BP’s Top 100 Movie Challenge: The Treasure of the Sierra Madre, by Sarah Brinks
I decided to undertake a movie challenge in 2017. This seemed like a good way to see some classic movies that I have unfortunately never seen. The Battleship Pretension Top 100 list has a good number of films I hadn’t seen before so it is a good source for my challenge.
This was my second viewing ever of The Treasure of the Sierra Madre. The performances in the film are really its standout element. Humphrey Bogart’s decent into madness, Walter Houston’s cool-under-pressure old prospector, and Tim Holt as the trusting Curtain were played to different heights but work together to make compelling story. Dobbs (Bogart) and Curtain meet on a bogus job before making enough money to join Walter on a prospecting trip into the Mexican wilderness. Dobbs seals his fate by making the statement that he would never get greedy if he found gold. Of course, he ends up being the most greedy of them all.
The film is about the power of human greed. From the moment Dobbs sees that first seam of pyrite, he is obsessed. He is a changed man after that moment. Walter, the older man, has seen what gold can do to men and he sees it in Dobbs. Distrust grows like a mold between them and it breaks down every aspect of their relationship. Director John Huston, who also adapted the novel, is careful not take it too, far too fast, builds the mistrust naturally. The men grow suspicious if one of them leaves the tent at night or wanders away from the camp. They get to the point that they aren’t sleeping and keeping their guns at the ready.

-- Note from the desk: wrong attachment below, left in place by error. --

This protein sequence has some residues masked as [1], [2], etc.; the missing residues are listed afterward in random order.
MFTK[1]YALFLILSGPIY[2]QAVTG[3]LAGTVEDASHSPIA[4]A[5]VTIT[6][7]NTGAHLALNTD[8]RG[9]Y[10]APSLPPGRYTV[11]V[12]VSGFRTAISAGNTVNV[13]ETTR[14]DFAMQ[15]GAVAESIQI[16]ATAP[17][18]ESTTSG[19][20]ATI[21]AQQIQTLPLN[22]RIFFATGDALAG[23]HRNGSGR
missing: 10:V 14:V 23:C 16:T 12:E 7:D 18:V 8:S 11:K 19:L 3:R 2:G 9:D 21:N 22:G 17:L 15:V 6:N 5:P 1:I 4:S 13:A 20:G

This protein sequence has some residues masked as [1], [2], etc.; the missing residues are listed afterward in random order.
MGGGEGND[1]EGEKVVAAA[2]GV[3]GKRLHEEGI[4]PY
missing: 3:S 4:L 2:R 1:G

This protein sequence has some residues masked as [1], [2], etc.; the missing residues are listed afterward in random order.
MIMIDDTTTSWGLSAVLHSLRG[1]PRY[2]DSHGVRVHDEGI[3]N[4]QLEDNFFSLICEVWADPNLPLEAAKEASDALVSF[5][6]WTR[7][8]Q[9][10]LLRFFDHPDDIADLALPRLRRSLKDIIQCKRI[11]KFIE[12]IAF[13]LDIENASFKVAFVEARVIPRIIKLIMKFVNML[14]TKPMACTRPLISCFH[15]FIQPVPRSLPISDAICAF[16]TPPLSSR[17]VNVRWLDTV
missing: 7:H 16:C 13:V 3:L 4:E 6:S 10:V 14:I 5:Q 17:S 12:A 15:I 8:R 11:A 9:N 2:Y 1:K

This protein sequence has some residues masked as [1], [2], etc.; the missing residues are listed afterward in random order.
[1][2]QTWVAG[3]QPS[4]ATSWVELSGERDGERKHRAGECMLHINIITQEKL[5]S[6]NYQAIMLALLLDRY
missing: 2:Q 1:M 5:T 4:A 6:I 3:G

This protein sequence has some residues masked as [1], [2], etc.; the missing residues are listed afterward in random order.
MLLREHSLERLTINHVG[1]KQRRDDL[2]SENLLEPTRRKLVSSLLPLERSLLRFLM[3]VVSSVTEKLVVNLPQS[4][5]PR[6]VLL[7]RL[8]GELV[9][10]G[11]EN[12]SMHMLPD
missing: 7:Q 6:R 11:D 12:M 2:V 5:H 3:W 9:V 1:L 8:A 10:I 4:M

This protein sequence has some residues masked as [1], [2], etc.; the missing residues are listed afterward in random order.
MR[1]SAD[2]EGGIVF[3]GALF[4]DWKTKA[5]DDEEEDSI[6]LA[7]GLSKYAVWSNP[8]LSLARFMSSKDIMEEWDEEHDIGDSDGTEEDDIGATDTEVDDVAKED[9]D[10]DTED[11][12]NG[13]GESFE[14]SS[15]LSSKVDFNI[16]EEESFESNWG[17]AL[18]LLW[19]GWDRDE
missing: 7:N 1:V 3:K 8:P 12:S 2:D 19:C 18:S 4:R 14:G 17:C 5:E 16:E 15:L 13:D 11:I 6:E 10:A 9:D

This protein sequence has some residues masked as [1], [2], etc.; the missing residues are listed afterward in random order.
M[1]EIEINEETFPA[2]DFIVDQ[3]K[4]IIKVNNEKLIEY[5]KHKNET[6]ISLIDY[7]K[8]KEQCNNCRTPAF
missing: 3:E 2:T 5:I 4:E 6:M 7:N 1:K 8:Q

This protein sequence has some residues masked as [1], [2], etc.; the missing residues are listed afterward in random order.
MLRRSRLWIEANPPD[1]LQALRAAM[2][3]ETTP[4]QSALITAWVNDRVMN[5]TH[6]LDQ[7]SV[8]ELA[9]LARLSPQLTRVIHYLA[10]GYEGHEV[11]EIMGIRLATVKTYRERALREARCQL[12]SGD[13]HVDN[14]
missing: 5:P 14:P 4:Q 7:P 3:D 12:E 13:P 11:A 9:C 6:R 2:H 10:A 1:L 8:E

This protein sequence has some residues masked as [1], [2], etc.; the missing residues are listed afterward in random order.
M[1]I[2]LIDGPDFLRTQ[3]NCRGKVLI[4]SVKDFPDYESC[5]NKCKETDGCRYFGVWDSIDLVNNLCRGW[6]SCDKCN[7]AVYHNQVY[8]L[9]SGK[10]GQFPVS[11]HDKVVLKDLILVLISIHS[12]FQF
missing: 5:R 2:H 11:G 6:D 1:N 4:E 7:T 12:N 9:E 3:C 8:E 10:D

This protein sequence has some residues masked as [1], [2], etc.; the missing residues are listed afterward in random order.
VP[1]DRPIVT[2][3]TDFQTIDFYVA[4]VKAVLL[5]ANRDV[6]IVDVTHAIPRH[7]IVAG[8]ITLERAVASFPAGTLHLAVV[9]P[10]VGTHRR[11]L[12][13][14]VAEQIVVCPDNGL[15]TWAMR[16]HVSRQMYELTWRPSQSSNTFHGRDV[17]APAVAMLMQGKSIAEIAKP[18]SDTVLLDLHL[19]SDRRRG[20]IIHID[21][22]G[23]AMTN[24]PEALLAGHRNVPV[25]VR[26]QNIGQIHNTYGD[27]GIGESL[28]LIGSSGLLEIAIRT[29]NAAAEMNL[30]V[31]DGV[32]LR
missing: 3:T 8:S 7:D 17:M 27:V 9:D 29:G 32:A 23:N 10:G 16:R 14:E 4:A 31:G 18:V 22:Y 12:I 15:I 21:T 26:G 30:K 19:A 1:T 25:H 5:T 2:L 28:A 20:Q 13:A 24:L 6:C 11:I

The final forty-five minutes the film are a tense unraveling as Dobbs tries to kill Curtain and steal the gold and evade bandits. Ultimately Dobbs meets his inevitable end and Curtain and Walter are basically back where they started. I like that the film shows how fleeting wealth can be and how little it matters in the end. Walter ends up a hero to an Indian tribe and Curtain has a chance at his dream life in Texas with barely an additional cent between them all. My one complaint about the film is that it feels overlong. Events just take a long time in the film, and even though it is captivating, it does drag in places.
I’ve decided to rate each film using an arbitrary scale based on the board game Battleship (lowest: Destroyer, Submarine, Cruiser, Battleship, highest: Carrier)
The Treasure of the Sierra Madre ranking: Cruiser